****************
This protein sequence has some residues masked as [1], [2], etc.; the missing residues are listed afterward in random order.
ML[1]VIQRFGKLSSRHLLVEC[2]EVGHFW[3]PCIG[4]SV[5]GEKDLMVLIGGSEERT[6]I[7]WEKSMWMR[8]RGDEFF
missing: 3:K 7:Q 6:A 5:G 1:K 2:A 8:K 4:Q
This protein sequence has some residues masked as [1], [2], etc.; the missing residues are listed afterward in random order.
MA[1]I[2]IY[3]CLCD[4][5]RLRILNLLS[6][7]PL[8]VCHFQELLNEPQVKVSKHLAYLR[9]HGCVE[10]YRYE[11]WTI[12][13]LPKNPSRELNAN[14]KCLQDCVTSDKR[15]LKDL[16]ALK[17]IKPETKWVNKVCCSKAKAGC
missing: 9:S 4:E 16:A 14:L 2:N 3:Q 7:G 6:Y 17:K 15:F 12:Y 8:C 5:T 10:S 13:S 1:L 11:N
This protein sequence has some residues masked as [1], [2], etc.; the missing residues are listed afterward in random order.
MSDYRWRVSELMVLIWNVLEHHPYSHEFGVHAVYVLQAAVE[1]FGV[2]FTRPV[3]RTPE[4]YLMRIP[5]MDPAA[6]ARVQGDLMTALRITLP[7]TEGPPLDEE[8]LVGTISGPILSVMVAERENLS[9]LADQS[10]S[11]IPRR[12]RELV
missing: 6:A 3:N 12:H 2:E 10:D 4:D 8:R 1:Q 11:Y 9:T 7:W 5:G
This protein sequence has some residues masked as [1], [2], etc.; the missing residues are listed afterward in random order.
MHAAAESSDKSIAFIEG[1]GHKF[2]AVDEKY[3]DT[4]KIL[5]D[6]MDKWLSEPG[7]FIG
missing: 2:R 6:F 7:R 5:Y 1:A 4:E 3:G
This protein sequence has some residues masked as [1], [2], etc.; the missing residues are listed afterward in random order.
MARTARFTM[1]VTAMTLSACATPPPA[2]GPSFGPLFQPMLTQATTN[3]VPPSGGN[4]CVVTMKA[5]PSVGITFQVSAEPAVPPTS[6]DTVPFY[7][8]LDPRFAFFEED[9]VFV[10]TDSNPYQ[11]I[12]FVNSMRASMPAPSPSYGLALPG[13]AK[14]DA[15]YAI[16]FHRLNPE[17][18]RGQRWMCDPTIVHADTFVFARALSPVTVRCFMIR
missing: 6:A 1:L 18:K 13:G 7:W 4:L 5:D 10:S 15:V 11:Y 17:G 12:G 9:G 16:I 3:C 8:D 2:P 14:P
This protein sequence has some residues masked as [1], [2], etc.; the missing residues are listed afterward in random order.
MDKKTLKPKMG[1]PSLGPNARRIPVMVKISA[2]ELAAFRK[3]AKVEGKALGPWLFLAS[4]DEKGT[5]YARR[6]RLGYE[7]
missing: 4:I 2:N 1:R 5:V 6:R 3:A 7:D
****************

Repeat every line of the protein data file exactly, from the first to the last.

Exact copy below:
This protein sequence has some residues masked as [1], [2], etc.; the missing residues are listed afterward in random order.
ML[1]VIQRFGKLSSRHLLVEC[2]EVGHFW[3]PCIG[4]SV[5]GEKDLMVLIGGSEERT[6]I[7]WEKSMWMR[8]RGDEFF
missing: 3:K 7:Q 6:A 5:G 1:K 2:A 8:K 4:Q
This protein sequence has some residues masked as [1], [2], etc.; the missing residues are listed afterward in random order.
MA[1]I[2]IY[3]CLCD[4][5]RLRILNLLS[6][7]PL[8]VCHFQELLNEPQVKVSKHLAYLR[9]HGCVE[10]YRYE[11]WTI[12][13]LPKNPSRELNAN[14]KCLQDCVTSDKR[15]LKDL[16]ALK[17]IKPETKWVNKVCCSKAKAGC
missing: 9:S 4:E 16:A 14:L 2:N 3:Q 7:G 6:Y 17:K 15:F 12:Y 8:C 5:T 10:S 13:S 1:L 11:N
This protein sequence has some residues masked as [1], [2], etc.; the missing residues are listed afterward in random order.
MSDYRWRVSELMVLIWNVLEHHPYSHEFGVHAVYVLQAAVE[1]FGV[2]FTRPV[3]RTPE[4]YLMRIP[5]MDPAA[6]ARVQGDLMTALRITLP[7]TEGPPLDEE[8]LVGTISGPILSVMVAERENLS[9]LADQS[10]S[11]IPRR[12]RELV
missing: 6:A 3:N 12:H 2:E 10:D 4:D 8:R 1:Q 11:Y 9:T 7:W 5:G
This protein sequence has some residues masked as [1], [2], etc.; the missing residues are listed afterward in random order.
MHAAAESSDKSIAFIEG[1]GHKF[2]AVDEKY[3]DT[4]KIL[5]D[6]MDKWLSEPG[7]FIG
missing: 2:R 6:F 7:R 5:Y 1:A 4:E 3:G
This protein sequence has some residues masked as [1], [2], etc.; the missing residues are listed afterward in random order.
MARTARFTM[1]VTAMTLSACATPPPA[2]GPSFGPLFQPMLTQATTN[3]VPPSGGN[4]CVVTMKA[5]PSVGITFQVSAEPAVPPTS[6]DTVPFY[7][8]LDPRFAFFEED[9]VFV[10]TDSNPYQ[11]I[12]FVNSMRASMPAPSPSYGLALPG[13]AK[14]DA[15]YAI[16]FHRLNPE[17][18]RGQRWMCDPTIVHADTFVFARALSPVTVRCFMIR
missing: 6:A 1:L 18:K 13:G 7:W 4:L 5:D 10:S 15:V 11:Y 17:G 12:G 9:G 16:I 3:C 8:D 2:P 14:P
This protein sequence has some residues masked as [1], [2], etc.; the missing residues are listed afterward in random order.
MDKKTLKPKMG[1]PSLGPNARRIPVMVKISA[2]ELAAFRK[3]AKVEGKALGPWLFLAS[4]DEKGT[5]YARR[6]RLGYE[7]
missing: 4:I 2:N 1:R 5:V 6:R 3:A 7:D